Green permits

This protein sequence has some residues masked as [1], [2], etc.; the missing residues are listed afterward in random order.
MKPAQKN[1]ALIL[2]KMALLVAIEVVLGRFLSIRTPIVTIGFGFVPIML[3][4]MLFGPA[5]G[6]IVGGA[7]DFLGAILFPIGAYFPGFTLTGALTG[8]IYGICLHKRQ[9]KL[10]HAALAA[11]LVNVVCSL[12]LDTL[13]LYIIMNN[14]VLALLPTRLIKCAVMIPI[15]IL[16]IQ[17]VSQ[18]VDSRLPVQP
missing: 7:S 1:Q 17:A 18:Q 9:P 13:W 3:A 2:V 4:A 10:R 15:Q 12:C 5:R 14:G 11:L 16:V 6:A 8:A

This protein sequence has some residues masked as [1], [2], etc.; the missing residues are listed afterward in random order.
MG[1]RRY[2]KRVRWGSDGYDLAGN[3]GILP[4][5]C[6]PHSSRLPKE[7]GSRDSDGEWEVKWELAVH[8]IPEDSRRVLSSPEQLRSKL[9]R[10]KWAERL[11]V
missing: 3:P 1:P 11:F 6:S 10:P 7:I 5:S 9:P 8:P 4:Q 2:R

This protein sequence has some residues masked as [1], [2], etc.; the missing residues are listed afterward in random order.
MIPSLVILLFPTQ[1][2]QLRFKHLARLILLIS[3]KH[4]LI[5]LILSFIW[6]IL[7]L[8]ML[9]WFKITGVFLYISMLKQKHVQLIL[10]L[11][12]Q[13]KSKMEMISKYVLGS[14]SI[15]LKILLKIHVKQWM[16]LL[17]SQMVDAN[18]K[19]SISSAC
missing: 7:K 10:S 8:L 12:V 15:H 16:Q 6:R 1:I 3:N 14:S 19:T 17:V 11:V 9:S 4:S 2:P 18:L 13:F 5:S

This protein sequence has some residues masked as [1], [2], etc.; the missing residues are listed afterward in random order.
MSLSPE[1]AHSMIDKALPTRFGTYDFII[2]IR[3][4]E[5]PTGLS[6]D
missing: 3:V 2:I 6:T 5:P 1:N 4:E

Green Permits Transferable discharge permits create an economic incentive to reduce pollution and exhibit many other advantages over the current command and control pollution regulation system. However, ‘green permits’ on a large scale would be difficult to allocate fairly, and the efficient economic outcome may not be the socially desirable outcome. Introduction to Green Permits 1. Green Permits as an incentive to reduce pollution: cost to pollute- tie up money induces costs/benefits of pollution to owner of permits a. polluter pays incentives for research and development 2. Green Permit benefits over Command and Control under CAC delay is profitable new technology must develop to ever-changing EPA standards fixed cost of pollution -free if under guidelines no incentive to reduce each pollution written into law b. who determines value of each pollutant c. special interest groups ruling majority 1. Problems with Green Permits initial allocation c. auction off - generate revenue but create barriers d. give away - harm firms already environmentally friendly trading rules leading to socially undesirable outcome a. anybody trade - geographic concentration problem b. mixing problem - receptor sites and ambient standards 4. Green Permits as a market failure can’t have failed without trying on large scale example - rapid phaseout of lead gasoline References: Develin, Rose, Grafton, Quentin. Marketable emission permits:efficiency, profitability and substitutability. Canadian Journal of Economics, Ap(96). Vol.29,260-264 Rothschild, Micheal. (1992) Green Markets. Upside. Bionomics Institute Field, Barry, Olewiler, Nancy. Environmental Economics (First Canadian Edition). Toronto: McGraw Hill. 1994 Cost-effectiveness has emerged as a major consideration in the design of environmental policies. Cost-effectiveness means that with prudent policy design, the same level of environmental improvement can be achieved at a lower cost, which implies real cost savings for the affected polluters. Alternatively, a higher level of environmental quality can be achieved at the same cost, which implies a real gain for the population affected by pollution. Cost-effectiveness thus generates win-win opportunities between polluters and the community at large and has emerged as a concept that can bring the battling parties in the political controversy about pollution control policies together to one table. While charges fix the cost of pollution control but leave the total level of emissions to be determined by the market, a system of tradable permits fixes the total amount of emissions from all sources but leaves the price of pollution and the allocation of the total emissions to individual sources to the market. The regulator issues emission permits in the amount of total acceptable pollution, which are then made tradable between emitting sources. Permits can either be reissued periodically for a specific period of time or be issued in perpetuity often with a built in reduction schedule. In a free standing permit system, every polluter needs a permit for any amount of emissions. Alternatively, a permit system can be added to an existing standard. In this case, new polluters or polluters which want to exceed the existing standard would need to buy compensating emission reductions below the standard from other polluters. In a free-standing permit system, the initial allocation of permits can be either auctioned to the highest bidders or issued free of charge in proportion to historic emissions or some other allocation formula. There are various design variants to permit trading system to ensure that the emissions from trading sources are indeed comparable. For example, trade for atmospheric emissions can be restricted to limit trading that would increase emissions in already heavily polluted areas. Alternatively, a pollution permit can be designed such that it would allow different quantities of emissions in different geographic zones to reflect different ambient conditions, and thus different damage costs. Traditionally, government regulation has focused on so called "command-and-control" (CAC) instruments which determine emission standards for every polluting source, either uniformly for all sources or differentiated by source. In either case, the polluter has no choice but to comply with the mandated emission standard. In contrast, economic instruments (EI) or market-based instruments (MBI) change the incentives of polluters without determining a specific level of required pollution control for each polluting source. In theory, economists have shown very significant cost savings that can be achieved by using EI instead of CAC regulation. The key saving from EI results from the fact that EI can more